Tough-guy John Bolton, hiding under his bed

As usual, right-wing pseudo-warriors are drowning in extreme cowardice.


Glenn Greenwald
November 25, 2009 10:26PM (UTC)

(updated below - Update II)

John Bolton is the prototypical right-wing pseudo-tough-guy:  cheering on every war he can find without ever getting near any of them.  And as usual for this strain of play-acting, chest-beating warrior, all of the belligerence and craving of vicarious power masks a deep and pitiful cowardice.  That is often the principal purpose of warmongering from a distance.  Yesterday, Bolton -- on "Washington Times Radio" -- revealed that he is so petrified of Terrorists that he would not feel safe in New York City during the trial of Khalid Sheikh Mohammed and would not even allow his family there (audio here):

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Host Melanie Morgan: Given the nature and danger of bringing these terrorists to American soil, where do you think is the most safe place to be when they get here and this trial begins? Where would you put your family?

John Bolton: Well, not New York City, I'm afraid to say. This is part of the callousness and the really, lack of professionalism and judgment to put them on trial anywhere in the United States in civilian courts.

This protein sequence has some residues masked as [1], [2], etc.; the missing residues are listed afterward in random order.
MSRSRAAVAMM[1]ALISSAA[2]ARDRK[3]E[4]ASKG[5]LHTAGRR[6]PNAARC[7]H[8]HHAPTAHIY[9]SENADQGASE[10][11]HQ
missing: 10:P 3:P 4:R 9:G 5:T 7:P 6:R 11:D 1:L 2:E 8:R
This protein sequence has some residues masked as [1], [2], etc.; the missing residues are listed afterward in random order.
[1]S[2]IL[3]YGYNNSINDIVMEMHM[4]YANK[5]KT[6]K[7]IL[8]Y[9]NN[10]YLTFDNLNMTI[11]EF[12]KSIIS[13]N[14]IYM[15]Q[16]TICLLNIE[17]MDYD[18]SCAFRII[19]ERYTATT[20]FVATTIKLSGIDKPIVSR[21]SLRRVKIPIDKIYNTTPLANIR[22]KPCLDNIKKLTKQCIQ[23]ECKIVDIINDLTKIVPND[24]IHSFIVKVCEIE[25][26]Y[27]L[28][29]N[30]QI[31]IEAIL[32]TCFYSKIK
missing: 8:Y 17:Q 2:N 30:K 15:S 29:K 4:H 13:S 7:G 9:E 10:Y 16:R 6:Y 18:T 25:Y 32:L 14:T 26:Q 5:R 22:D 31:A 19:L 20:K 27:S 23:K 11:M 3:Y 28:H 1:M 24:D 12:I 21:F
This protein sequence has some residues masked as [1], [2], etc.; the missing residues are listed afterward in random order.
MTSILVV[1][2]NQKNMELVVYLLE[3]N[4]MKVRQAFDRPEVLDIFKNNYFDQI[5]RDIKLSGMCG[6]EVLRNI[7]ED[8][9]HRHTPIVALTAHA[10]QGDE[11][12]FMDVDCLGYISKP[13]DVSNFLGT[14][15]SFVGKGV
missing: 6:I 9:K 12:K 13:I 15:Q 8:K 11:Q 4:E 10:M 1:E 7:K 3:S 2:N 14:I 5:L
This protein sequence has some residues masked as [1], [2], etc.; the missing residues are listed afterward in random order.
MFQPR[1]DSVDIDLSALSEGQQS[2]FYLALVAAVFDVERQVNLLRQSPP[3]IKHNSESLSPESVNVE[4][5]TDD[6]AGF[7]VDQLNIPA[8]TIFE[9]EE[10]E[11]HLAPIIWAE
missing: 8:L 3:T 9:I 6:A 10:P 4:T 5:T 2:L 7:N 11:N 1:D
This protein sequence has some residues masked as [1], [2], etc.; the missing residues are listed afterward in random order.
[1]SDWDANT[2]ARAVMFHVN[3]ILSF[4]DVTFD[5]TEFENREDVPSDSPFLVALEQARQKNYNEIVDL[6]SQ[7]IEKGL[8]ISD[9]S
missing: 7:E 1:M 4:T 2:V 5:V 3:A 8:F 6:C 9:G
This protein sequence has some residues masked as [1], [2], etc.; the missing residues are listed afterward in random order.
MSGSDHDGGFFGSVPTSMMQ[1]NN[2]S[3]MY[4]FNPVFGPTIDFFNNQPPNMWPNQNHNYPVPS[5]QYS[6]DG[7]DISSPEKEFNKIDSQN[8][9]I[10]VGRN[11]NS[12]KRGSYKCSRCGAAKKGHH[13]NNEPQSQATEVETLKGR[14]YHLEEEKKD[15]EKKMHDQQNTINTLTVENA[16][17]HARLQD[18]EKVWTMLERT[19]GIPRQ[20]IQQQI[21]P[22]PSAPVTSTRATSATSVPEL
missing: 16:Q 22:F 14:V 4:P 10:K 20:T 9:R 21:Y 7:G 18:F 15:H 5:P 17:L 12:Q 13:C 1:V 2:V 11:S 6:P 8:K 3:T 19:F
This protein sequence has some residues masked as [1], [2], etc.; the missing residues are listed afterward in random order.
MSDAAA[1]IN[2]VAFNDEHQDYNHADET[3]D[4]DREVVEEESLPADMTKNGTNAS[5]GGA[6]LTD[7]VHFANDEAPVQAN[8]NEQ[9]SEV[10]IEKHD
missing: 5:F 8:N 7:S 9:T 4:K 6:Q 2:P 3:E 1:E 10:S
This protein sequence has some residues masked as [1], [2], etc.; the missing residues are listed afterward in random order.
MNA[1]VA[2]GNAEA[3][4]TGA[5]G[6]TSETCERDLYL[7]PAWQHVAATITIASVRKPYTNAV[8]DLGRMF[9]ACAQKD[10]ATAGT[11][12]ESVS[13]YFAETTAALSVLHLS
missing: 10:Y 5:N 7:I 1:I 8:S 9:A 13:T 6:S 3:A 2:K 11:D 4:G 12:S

The cowardice on display here is difficult to overstate -- and to behold without being ill.  I lived in Manhattan on 9/11 and for many years thereafter.  For weeks -- even months and years after that attack -- it was widely assumed that New York would be a likely target for another attack, but I never heard a single New Yorker -- not one -- talk about fleeing the city or hiding their family in some faraway place.  During the 2004 election, New Yorkers voted for the candidate who wanted to treat Terrorism like a law enforcement problem over the pseudo-tough-guy "war president" by a margin of 80-20.  The fears engulfing Bolton and which he's attempting to infect the country with are found almost exclusively among this species of war-mongers obsessed with flamboyant -- and very public -- rituals where they proclaim their own "strength" and "courage."

John Bolton and his comrades love to run around accusing anyone who doesn't want to wage more wars of being an "appeaser" and "surrendering" to Terrorists, but Bolton's cry here is the ultimate, definitive surrender:  I'm too scared of the Terrorists to go about my normal life.  I'm too petrified even to have my family in the same city as a terrorist trial.  We can't adhere to our normal political system because the Terrorists will kill us all.   Given Bolton's comments, this might be the most ironic and desperate book title in the history of publishing: